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From Stigma to Support: £300,000 awarded for research into Veteran intimate scarring

The Scar Free Foundation is delighted to announce new funding for research that aims to understand and ease the devastating impact of conflict-related genital and intimate scarring in the Veteran community.

This unique research project is supported by a £300,000 award from the Armed Forces Covenant Trust Fund, as part of their Transformational Grants programme. We are working closely with our Research Partners, the CASEVAC Club, to ensure the research meets the needs of the people who need it the most.

The aim of the project is to empower wounded Veterans worldwide, both now and in the future, enabling them to forge fulfilling and satisfying romantic and sexual relationships post-injury.

Today, over 130 Veterans have genital or perineal scarring as a result of their Service in Iraq and Afghanistan: another 300 have had traumatic or surgical amputations. But while we provide prosthetics and physiotherapy to these injured Veterans, we avoid discussing the impact such trauma can have on their romantic and sexual lives.

Genital and intimate scarring is shrouded in a veil of taboo, shame, stigma and embarrassment. We know from previous research undertaken by researchers from the University of the West of England as part of our Centre for Conflict Wound Research, that many members of the Armed Forces struggle to reconcile their identity as a “super soldier" with visible difference and disability. Many feel self-conscious about their new appearance, which can make it difficult to form and maintain romantic relationships. And depending on the injury itself, some Veterans can experience a low libido and difficulties with erectile function.

Together, these problems can contribute to low self-esteem, depression, and anxiety.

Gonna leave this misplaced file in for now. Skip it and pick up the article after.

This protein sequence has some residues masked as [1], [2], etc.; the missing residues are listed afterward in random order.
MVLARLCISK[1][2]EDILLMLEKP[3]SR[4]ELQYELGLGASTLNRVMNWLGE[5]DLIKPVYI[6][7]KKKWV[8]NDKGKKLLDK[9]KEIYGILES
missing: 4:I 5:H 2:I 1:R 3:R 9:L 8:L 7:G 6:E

At present, there are no resources available to help Veterans (or civilians with similar intimate or genital scarring) cope with these sensitive issues. This vital research will fill that gap.

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Veterans returning home with life-changing injuries deserve the utmost in care. Beyond physical wounds, the invisible scars of war significantly impact mental and emotional health.

With the generous support of the AFCFT, we are tackling the neglected issue of conflict-related genital injuries through pioneering, collaborative research. Our goal is to create tailored psychological support tools to meet the unique challenges faced by Veterans with genital scarring.

Together, we are committed to improving the wellbeing of Veterans and supporting their journey towards healing, recovery and fulfilment.

Lt Gen (Rtd) Richard Nugee CB CVO CBE, Chief Executive

Thanks again to the AFCFT for their generous support, as well as to the CASEVAC Club for their invaluable partnership.

For further information and to apply, visit The Genital Injury Project

Photos from Sgt Alison Baskerville, Sgt Jonathan Lee van Zyl and Sgt Will Drummee RAF; Crown Copyright 2024